DINA IONESCO: Well, climate change migration means that the impacts of climate change affect so much the lives of people that they can’t stay in their homes. And very often also, climate change connects to other issues—poverty, for instance, or demographic issues or conflict. And it makes it even more difficult for people to remain. So, climate migration means that people have to move, but also sometimes choose to move, because their environment is degrading. And it can mean, as you said, sudden onset, big storms, floods. There, it’s easier to count who moved because of those causes. But it means also the slow onset, like desertification, sea level rise, land loss. So it’s very complex, many different issues. But the bottom line is that we maybe do not want these people to be forced to move because of climate change. So, this was why we are here.
NERMEEN SHAIKH: Well, a few years ago, a man from the island of Kiribati sparked a global debate because he became the first person ever to seek asylum, for him and his family, as climate refugees. So could you tell us about his case and what’s happened with people seeking asylum for climate-related issues?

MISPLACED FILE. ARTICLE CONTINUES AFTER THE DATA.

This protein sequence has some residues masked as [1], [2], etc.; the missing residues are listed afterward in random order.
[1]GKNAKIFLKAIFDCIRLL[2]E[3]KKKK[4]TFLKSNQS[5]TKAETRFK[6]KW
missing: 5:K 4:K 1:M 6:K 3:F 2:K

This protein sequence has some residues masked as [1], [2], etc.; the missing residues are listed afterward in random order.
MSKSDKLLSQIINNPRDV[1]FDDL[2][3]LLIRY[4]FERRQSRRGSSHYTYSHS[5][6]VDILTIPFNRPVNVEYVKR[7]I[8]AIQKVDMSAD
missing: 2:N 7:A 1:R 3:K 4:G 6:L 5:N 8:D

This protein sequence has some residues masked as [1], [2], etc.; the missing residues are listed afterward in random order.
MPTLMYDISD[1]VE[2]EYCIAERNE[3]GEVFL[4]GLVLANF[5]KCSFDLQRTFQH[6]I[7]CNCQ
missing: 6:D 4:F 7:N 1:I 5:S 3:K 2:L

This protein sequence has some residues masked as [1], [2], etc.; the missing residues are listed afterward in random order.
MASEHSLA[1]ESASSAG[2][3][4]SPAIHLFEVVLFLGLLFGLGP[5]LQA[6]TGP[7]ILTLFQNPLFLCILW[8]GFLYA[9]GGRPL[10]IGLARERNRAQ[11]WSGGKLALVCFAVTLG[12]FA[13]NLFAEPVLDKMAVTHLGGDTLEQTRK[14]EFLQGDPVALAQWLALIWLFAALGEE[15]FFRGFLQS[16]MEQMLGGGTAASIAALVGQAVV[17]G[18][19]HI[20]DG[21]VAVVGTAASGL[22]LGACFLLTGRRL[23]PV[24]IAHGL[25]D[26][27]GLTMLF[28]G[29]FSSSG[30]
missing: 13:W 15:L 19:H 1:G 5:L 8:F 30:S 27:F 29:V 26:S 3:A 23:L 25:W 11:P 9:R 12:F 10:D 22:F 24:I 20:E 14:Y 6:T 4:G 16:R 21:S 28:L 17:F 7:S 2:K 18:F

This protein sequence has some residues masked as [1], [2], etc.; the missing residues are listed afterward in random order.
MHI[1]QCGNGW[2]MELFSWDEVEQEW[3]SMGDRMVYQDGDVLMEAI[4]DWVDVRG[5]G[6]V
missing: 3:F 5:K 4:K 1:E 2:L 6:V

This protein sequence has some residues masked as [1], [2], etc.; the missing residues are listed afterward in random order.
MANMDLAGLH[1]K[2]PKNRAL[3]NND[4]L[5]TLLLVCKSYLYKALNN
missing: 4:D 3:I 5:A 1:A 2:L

DINA IONESCO: So, we have to realize that the majority of people who move because of climate change, they move internally. They move within borders. So that means they are under the responsibility of their own states. They are not seeking a climate refugee status, because their own state has to take care of them and respect their human rights. There are some cases—we had the case for these small islands or for Haiti after the earthquake—where people move to across borders, maybe to Brazil or to the U.S. or just across within the same island. And then there’s the question: What right do they have to move, to stay? And there, there are also possibilities to give them a humanitarian visa or a temporary protection that can allow them to stay. You can’t be a refugee for the moment. Maybe it will be, but we don’t know that. It’s very difficult to create a status as a refugee for climate change.
AMY GOODMAN: We only have 45 seconds, then we’re going to do Part 2 and post it online. But what do you think it’s most important for the world to know right now about what the world is doing about climate migrants?
DINA IONESCO: I think one key thing to realize is that if we act now in terms of climate change action, if we take care of the Earth now, it means we support for people to stay in their homes, that they are not forced to migrate. So that’s one key message we have to say. Invest in climate action. It gives people a choice whether to go. They have the right to move if they want to move, but let’s not make migration a last resort, a tragedy, when it’s too late, when there’s nothing else.
AMY GOODMAN: Well, Dina Ionesco, we thank you so much. We’re going to do Part 2 and post it online as a web exclusive at democracynow.org. Head of migration, environment and climate change at the International Organization for Migration.
I’ll be speaking in Berlin on Saturday night at 7:30 at the Festsaal Kreuzberg. Check our website.